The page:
- The Washington Times - Monday, December 21, 2009

LONDON (AP) — China plans to execute a British man convicted of drug smuggling before the end of the year, officials said Monday, ignoring a personal appeal from Prime Minister Gordon Brown to spare the man’s life.

Britain’s Foreign Office said that Chinese authorities have told them they plan to execute Akmal Shaikh, a 53-year-old man whose supporters say has mental health problems and was duped into carrying drugs into China.

“We are alarmed and deeply concerned at this news,” the Foreign Office said in a statement. “We will be using the next few days to renew and intensify our appeal to the Chinese authorities for clemency.”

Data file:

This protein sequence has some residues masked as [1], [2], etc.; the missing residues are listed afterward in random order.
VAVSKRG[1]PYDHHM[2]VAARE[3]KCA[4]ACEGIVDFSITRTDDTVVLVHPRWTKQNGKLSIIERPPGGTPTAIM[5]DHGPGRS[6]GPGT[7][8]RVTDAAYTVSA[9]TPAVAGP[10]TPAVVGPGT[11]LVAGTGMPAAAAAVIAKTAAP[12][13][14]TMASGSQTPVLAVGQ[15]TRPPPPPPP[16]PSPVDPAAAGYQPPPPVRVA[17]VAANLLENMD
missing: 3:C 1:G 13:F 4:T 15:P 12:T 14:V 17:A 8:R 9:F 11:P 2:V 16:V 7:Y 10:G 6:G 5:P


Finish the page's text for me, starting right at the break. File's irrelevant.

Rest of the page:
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The office added that mental health concerns seemed to have had no bearing on the final decision to execute Shaikh, despite repeated requests from his lawyer and British officials to have him evaluated for mental illness.

Shaikh, a small business owner from north London, was sentenced to death on Oct. 29, 2008, after being convicted of taking a suitcase containing almost 9 pounds (4 kilograms) of heroin into the far western Chinese city of Urumqi.



Human rights group Reprieve, which has lobbied to save his life, said the father of five has “a lifelong history of very strange behavior” and seems to have been tricked into the smuggling run.

A call seeking comment from China’s Foreign Ministry was not immediately returned late Monday, but China has defended the integrity of the case.

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